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I want to diagonalize the following matrix with complex eigenvalues by real basis, but I'm not quite sure how to deal with it. Please give me some advice, thanks for help!

$\begin{bmatrix}0 & -1 & 0 & 4 \\ 1 & 0 & -4 & 0\\0 & 0 & 0 & -1\\0 & 0 & 1 & 0 \end{bmatrix}$

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  • $\begingroup$ How can a real matrix times a real vector possibly equal a non-real complex number times a real vector? $\endgroup$ – ancientmathematician Apr 19 '18 at 13:19
  • $\begingroup$ @ancientmathematician there is a relevant example on the first page of people.math.osu.edu/costin.10/5101/Eigenvalues%20p20-30.pdf It seems this is called the real Canonical Form or the Real Jordan form. I did one yesterday that had all genuine eigenvalues math.stackexchange.com/questions/2742114/… This question is similar but needs that business about generalized eigenvectors. On the other hand, the final answer is all nice numbers $\endgroup$ – Will Jagy Apr 19 '18 at 18:36
  • $\begingroup$ Thanks, @WillJagy I was just objecting to a real "diagonalization" which isn't on. $\endgroup$ – ancientmathematician Apr 20 '18 at 6:40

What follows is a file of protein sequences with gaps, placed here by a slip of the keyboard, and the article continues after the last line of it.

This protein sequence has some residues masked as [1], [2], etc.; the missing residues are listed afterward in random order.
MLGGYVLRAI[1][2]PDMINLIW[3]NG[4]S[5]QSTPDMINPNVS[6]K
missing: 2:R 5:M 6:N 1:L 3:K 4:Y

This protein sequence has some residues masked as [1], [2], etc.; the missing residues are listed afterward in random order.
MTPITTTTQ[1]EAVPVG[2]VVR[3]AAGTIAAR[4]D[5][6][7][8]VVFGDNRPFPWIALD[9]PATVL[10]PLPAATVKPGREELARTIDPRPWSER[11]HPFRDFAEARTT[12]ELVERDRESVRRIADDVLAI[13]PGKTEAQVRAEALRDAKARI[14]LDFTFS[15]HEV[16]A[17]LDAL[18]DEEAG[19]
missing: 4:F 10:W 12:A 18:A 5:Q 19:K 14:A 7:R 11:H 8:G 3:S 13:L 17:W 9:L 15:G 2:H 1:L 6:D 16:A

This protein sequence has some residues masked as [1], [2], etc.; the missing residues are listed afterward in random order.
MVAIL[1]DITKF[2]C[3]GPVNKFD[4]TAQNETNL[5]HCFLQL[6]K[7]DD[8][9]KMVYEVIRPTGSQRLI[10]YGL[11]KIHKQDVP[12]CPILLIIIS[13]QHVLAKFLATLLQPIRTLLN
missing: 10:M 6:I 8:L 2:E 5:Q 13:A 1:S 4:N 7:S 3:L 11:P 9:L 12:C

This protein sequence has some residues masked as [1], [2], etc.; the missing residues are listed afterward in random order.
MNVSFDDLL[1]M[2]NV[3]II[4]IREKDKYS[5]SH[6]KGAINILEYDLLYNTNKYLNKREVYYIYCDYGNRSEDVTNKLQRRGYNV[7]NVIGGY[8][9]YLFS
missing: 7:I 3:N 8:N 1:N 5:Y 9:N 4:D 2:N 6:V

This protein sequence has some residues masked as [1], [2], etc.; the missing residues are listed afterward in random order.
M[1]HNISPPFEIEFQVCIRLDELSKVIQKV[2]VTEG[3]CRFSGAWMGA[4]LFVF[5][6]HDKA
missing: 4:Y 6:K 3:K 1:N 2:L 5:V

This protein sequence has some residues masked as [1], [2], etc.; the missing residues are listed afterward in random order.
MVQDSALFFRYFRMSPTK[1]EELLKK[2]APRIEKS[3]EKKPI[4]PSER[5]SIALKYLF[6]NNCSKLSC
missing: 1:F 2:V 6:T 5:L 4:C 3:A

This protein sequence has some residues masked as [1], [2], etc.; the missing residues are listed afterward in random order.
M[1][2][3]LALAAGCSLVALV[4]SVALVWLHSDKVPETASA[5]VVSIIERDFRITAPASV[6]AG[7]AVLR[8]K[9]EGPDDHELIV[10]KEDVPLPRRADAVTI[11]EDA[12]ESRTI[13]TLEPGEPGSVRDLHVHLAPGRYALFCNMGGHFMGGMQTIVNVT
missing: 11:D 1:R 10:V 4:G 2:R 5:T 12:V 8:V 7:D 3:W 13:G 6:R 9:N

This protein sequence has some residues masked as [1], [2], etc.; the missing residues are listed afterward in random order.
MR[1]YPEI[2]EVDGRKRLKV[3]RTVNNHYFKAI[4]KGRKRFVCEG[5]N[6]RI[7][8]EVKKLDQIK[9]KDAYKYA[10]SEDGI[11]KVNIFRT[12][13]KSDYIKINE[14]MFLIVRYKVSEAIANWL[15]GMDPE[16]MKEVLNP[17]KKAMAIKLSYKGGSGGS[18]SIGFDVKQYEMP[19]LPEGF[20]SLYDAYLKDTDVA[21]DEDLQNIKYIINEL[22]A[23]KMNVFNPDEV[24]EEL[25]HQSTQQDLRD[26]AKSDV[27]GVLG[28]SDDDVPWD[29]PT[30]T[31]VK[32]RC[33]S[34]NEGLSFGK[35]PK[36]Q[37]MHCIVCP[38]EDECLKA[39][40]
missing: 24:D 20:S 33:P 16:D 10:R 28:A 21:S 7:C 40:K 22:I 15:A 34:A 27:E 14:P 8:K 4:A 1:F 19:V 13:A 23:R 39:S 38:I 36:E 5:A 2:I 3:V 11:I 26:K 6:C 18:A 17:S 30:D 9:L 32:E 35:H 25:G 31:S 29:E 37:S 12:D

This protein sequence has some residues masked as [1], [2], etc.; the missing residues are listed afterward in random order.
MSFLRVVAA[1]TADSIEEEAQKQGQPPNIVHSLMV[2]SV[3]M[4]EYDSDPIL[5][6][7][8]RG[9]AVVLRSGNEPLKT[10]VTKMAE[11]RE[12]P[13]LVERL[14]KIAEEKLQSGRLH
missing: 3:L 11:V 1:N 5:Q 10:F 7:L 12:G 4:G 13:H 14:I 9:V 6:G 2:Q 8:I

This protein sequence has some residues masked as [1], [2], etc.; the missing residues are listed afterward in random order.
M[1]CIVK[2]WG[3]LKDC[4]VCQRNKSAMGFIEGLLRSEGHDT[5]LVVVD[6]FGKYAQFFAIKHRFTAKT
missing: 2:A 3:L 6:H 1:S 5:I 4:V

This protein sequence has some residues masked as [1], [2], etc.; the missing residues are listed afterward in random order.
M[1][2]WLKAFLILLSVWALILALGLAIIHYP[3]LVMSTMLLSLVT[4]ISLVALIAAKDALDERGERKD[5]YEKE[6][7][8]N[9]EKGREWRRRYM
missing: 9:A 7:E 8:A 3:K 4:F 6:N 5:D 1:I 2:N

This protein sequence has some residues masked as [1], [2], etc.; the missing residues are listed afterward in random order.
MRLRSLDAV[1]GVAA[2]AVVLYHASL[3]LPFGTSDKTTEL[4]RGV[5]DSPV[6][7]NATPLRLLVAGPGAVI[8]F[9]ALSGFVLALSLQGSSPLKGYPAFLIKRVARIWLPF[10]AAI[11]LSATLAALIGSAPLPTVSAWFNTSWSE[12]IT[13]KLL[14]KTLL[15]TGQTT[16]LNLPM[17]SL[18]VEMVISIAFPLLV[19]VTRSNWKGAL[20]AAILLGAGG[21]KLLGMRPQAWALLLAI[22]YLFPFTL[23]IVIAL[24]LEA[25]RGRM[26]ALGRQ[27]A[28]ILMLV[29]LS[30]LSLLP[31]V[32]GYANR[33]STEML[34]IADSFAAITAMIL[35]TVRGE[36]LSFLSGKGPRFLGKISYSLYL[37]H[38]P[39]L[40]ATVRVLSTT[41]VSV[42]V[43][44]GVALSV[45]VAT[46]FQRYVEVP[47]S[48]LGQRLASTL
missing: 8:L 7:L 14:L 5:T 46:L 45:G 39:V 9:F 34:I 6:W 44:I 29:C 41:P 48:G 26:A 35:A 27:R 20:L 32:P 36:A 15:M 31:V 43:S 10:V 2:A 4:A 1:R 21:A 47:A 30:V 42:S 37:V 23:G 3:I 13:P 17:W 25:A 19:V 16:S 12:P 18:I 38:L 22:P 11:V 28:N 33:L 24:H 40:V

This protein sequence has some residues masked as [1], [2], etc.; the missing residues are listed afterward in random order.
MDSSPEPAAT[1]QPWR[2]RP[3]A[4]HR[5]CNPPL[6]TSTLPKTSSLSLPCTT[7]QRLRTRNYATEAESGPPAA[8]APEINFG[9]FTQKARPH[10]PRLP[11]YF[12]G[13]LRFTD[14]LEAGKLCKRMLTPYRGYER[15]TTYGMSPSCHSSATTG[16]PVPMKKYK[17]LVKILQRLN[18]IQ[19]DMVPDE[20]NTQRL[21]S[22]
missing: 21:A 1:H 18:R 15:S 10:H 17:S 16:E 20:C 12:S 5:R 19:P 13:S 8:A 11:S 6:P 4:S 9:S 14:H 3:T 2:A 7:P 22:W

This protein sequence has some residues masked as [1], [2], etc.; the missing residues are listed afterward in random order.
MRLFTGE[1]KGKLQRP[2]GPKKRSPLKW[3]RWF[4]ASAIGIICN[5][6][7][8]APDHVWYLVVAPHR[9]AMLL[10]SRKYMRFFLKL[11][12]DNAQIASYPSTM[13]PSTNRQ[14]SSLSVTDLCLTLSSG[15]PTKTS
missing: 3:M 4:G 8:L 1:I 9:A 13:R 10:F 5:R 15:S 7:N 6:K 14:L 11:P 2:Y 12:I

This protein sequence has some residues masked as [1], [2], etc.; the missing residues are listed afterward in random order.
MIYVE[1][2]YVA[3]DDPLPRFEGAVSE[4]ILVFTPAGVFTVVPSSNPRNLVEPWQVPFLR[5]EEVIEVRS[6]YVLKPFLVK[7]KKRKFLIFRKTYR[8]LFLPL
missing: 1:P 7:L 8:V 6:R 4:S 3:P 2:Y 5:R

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I finished this, I think I will revise it to agree with the example in Costin, which is the only image i could find so far that showed what I wanted. First we find the Jordan form with the complex eigenvalues; this involves generalized eigenvectors here. Next, for the two vectors for a fixed eigenvalue (here $i$) for each make a pair of real vectors out of the real and imaginary parts. Just needs care. I need to get groceries and will typeset things later, that will take some real time. Notes at COSTIN

enter image description here

Here is the Jordan form $J$ and how to get there as $P^{-1}A P = J$

$$ \frac{1}{8} \left( \begin{array}{cccc} 1&i&0&0 \\ 0&0&-4i&4 \\ -i&-1&0&0 \\ 0&0&4&-4i \\ \end{array} \right) \left( \begin{array}{cccc} 0&-1&0&4 \\ 1&0&-4&0 \\ 0&0&0&-1 \\ 0&0&1&0 \\ \end{array} \right) \left( \begin{array}{cccc} 4&0&4i&0 \\ -4i&0&-4&0 \\ 0&i&0&1 \\ 0&1&0&i \\ \end{array} \right) = \left( \begin{array}{cccc} i&1&0&0 \\ 0&i&0&0 \\ 0&0&-i&1 \\ 0&0&0&-i \\ \end{array} \right) $$

Give me a bit more time, real part next. All we do is take the real and imaginary parts of the (generalized) eigenvectors that gave eigenvalue $i$ in getting $J,$ these being the first two columns on the left.

$$ \frac{1}{4} \left( \begin{array}{cccc} 1&0&0&0 \\ 0&-1&0&0 \\ 0&0&0&4 \\ 0&0&4&0 \\ \end{array} \right) \left( \begin{array}{cccc} 0&-1&0&4 \\ 1&0&-4&0 \\ 0&0&0&-1 \\ 0&0&1&0 \\ \end{array} \right) \left( \begin{array}{cccc} 4&0&0&0 \\ 0&-4&0&0 \\ 0&0&0&1 \\ 0&0&1&0 \\ \end{array} \right) = \left( \begin{array}{cccc} 0&1&1&0 \\ -1&0&0&1 \\ 0&0&0&1 \\ 0&0&-1&0 \\ \end{array} \right) $$

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